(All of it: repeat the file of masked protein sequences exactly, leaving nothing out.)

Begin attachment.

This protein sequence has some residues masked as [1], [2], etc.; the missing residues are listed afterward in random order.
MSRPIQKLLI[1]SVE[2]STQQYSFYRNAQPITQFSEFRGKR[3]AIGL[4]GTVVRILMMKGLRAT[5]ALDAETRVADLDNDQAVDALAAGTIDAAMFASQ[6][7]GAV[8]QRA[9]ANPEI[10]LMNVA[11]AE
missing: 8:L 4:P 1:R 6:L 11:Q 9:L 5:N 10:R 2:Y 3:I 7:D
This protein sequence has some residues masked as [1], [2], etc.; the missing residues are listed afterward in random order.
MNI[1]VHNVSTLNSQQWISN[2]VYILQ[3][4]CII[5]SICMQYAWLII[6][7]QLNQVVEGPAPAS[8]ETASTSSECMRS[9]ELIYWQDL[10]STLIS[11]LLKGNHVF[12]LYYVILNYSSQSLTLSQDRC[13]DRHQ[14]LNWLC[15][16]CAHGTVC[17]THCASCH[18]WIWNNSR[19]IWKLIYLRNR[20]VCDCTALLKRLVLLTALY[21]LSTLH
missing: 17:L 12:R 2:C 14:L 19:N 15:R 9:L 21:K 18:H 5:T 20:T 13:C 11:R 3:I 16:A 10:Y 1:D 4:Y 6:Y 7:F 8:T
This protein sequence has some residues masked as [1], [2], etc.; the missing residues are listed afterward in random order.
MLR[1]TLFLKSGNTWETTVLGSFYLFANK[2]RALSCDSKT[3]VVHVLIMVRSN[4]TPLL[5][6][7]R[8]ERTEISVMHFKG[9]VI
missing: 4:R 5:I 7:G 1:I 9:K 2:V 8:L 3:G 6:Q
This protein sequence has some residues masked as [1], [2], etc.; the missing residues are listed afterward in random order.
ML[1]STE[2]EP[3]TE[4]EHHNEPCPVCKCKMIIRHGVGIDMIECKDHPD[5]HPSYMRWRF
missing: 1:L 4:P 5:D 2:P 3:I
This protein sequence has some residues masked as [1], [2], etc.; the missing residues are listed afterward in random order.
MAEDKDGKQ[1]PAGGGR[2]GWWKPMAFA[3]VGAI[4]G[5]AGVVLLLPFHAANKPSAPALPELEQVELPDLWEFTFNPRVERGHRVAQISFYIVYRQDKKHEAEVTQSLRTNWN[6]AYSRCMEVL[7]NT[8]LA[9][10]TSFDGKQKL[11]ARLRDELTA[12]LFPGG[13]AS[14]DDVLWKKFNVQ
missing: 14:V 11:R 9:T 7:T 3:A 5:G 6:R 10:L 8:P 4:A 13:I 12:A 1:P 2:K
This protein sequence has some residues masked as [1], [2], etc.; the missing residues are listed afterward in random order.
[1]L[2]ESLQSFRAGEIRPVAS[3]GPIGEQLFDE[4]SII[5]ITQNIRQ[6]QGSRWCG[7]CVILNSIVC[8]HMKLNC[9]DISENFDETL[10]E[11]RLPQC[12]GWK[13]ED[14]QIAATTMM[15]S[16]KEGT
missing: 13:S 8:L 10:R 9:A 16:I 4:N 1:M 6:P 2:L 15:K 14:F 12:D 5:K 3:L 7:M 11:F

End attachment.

This protein sequence has some residues masked as [1], [2], etc.; the missing residues are listed afterward in random order.
MSRPIQKLLI[1]SVE[2]STQQYSFYRNAQPITQFSEFRGKR[3]AIGL[4]GTVVRILMMKGLRAT[5]ALDAETRVADLDNDQAVDALAAGTIDAAMFASQ[6][7]GAV[8]QRA[9]ANPEI[10]LMNVA[11]AE
missing: 8:L 4:P 1:R 6:L 11:Q 9:L 5:N 10:R 2:Y 3:I 7:D
This protein sequence has some residues masked as [1], [2], etc.; the missing residues are listed afterward in random order.
MNI[1]VHNVSTLNSQQWISN[2]VYILQ[3][4]CII[5]SICMQYAWLII[6][7]QLNQVVEGPAPAS[8]ETASTSSECMRS[9]ELIYWQDL[10]STLIS[11]LLKGNHVF[12]LYYVILNYSSQSLTLSQDRC[13]DRHQ[14]LNWLC[15][16]CAHGTVC[17]THCASCH[18]WIWNNSR[19]IWKLIYLRNR[20]VCDCTALLKRLVLLTALY[21]LSTLH
missing: 17:L 12:R 2:C 14:L 19:N 15:R 9:L 21:K 18:H 5:T 20:T 13:C 11:R 3:I 16:A 10:Y 1:D 4:Y 6:Y 7:F 8:T
This protein sequence has some residues masked as [1], [2], etc.; the missing residues are listed afterward in random order.
MLR[1]TLFLKSGNTWETTVLGSFYLFANK[2]RALSCDSKT[3]VVHVLIMVRSN[4]TPLL[5][6][7]R[8]ERTEISVMHFKG[9]VI
missing: 4:R 5:I 7:G 1:I 9:K 2:V 8:L 3:G 6:Q
This protein sequence has some residues masked as [1], [2], etc.; the missing residues are listed afterward in random order.
ML[1]STE[2]EP[3]TE[4]EHHNEPCPVCKCKMIIRHGVGIDMIECKDHPD[5]HPSYMRWRF
missing: 1:L 4:P 5:D 2:P 3:I
This protein sequence has some residues masked as [1], [2], etc.; the missing residues are listed afterward in random order.
MAEDKDGKQ[1]PAGGGR[2]GWWKPMAFA[3]VGAI[4]G[5]AGVVLLLPFHAANKPSAPALPELEQVELPDLWEFTFNPRVERGHRVAQISFYIVYRQDKKHEAEVTQSLRTNWN[6]AYSRCMEVL[7]NT[8]LA[9][10]TSFDGKQKL[11]ARLRDELTA[12]LFPGG[13]AS[14]DDVLWKKFNVQ
missing: 14:V 11:R 9:T 7:T 3:A 5:G 6:R 10:L 8:P 4:A 13:I 12:A 1:P 2:K
This protein sequence has some residues masked as [1], [2], etc.; the missing residues are listed afterward in random order.
[1]L[2]ESLQSFRAGEIRPVAS[3]GPIGEQLFDE[4]SII[5]ITQNIRQ[6]QGSRWCG[7]CVILNSIVC[8]HMKLNC[9]DISENFDETL[10]E[11]RLPQC[12]GWK[13]ED[14]QIAATTMM[15]S[16]KEGT
missing: 13:S 8:L 10:R 9:A 16:I 4:N 1:M 6:P 2:L 15:K 14:F 12:D 5:K 3:L 7:M 11:F